Once upon a time I ran a news site, now I just have opinions on the news. 

Good morning, RVA: Gotta educate, public space in the Bottom, and RIP Guinness

Good morning, RVA! It's 73 °F and slightly hotter than yesterday. Expect highs to top out at 93 °F, and then we should see some cooler temperatures beginning tomorrow and through the weekend.

Water cooler

I really enjoyed this piece in Richmond Magazine by Evans D. Hopkins about the education we need to do alongside the unveiling of new (and awesome) monuments. It hits home for me, as just this week, I took a couple area high school students on a bus adventure (!) to the Civil Rights Memorial and the Maggie Walker Monument—places they had never been to see statues of people they'd never heard of. I'll use this as another opportunity to remind you of the Monument Avenue Commission's public meeting on August 9th at 6:30 PM at the Virginia Historical Society.

Robert Zullo at the RTD writes about the plans to bring a massive distribution center to an area near the Port of Richmond. My favorite part of this piece is: "there are no specific city incentives for the development." While the project is in an existing enterprise zone, it seems like the Department of Economic and Community Development just put in the hard work to bring this project to Richmond. A thought: If this area continues to grow, we probably need to start thinking about pedestrian, bike, and transit improvements over there so folks from around the City can safely get to whatever future employment opportunities pop up.

Whoa, J. Elias O'Neal reports that Chris Tusi of the EAT Reasturant Partners bought the downtown River City Diner, which closed yesterday as part of the deal. Dang! That's a piece of my young-adult history right there! Pair this—and all of the other new spots opening up in the Bottom—with the now-ongoing renovations of the 17th Street Market, and you've got the potential makings of a strong public space.

The river is awesome, in both the literal and colloquial sense of the word, and that two people have drowned over the past day should remind you to take the river seriously when you're out there having a blast. You should also be reminded never to bring glass bottles to the river. Just don't do it, OK?

Mark Holmberg has this charming piece about a bellfoundry in the area that still makes 'em like the used to. Seems like a lot of work if you ask me!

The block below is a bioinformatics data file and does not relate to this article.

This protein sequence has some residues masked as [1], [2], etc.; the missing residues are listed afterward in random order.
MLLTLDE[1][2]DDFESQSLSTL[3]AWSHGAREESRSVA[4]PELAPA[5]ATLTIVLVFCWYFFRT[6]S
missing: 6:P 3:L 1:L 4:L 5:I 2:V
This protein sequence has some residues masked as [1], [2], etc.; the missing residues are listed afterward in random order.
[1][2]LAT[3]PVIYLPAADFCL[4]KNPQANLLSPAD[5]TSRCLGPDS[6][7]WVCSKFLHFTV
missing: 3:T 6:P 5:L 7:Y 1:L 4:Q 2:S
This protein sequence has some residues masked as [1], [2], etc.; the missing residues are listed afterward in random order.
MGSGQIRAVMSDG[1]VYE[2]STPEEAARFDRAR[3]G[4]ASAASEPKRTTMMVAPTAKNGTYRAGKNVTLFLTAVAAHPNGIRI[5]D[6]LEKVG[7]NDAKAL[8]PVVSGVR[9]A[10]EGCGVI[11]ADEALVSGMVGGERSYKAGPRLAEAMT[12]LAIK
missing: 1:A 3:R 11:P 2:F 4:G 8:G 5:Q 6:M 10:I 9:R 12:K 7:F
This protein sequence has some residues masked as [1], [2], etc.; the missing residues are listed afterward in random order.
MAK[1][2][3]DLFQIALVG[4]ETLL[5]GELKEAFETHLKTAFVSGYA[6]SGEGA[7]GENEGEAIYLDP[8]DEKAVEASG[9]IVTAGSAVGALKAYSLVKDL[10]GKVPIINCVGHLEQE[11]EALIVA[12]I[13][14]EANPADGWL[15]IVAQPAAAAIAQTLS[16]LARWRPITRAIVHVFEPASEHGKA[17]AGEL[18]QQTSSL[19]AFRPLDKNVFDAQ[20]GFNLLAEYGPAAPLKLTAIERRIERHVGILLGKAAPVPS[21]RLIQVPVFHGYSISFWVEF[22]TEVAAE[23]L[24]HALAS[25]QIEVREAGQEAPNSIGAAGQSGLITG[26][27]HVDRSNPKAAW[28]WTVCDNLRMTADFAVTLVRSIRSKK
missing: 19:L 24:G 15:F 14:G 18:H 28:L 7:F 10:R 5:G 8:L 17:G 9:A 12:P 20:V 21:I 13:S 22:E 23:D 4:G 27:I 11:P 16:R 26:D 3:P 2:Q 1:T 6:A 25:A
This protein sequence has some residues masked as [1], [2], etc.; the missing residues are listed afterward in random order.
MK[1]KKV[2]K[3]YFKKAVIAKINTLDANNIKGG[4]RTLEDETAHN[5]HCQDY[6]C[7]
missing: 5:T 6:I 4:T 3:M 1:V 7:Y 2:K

Aw man, the Governor's dog, Guinness, died yesterday.


  • Squirrels popped Portland, 7-5 and finish that series today at 12:00 PM.
  • Nats got blanked by Miami, 0-7.

This morning's longread

The Life and Times of Whittaker, the Turkey That Stood in Traffic

Sometimes you read a fantastic piece of writing about a turkey that decided to live in a left turn lane.

Part of his appeal was that Whittaker consistently evaded capture, and eventually authorities just gave up trying. Staff from Michigan’s department of natural resources tried to apprehend him twice with a rocket net—which is exactly what it sounds like—to no avail. “They did not want to unduly stress the bird, so after the second attempt, they let the turkey be,” Holly Vaughn of the DNR told me in an email. The Humane Society made “over a dozen attempts to capture and relocate Whittaker” as well, Welch told me. They also set out a trap, but someone stole it. “Turkeys are extremely clever birds and are generally very wary when they perceive that something dangerous may be close by,” Vaughn added. “This bird responded well to the perceived danger of the rocket net, but did not seem to perceive cars as a danger.” Indeed, he exhibited a blatant disrespect for the killing power of cars, often pecking at them, or lying languidly in the road as they rolled by. “There are personalities to some degree,” Carpenter said. “Some birds are a lot more tolerant of people and are much more bold.”

Good morning, RVA: 17th Street Market, principal swaps, and Vision Zero

Good morning, RVA: Pedestrian victory!, training camp contract, and kitchen fires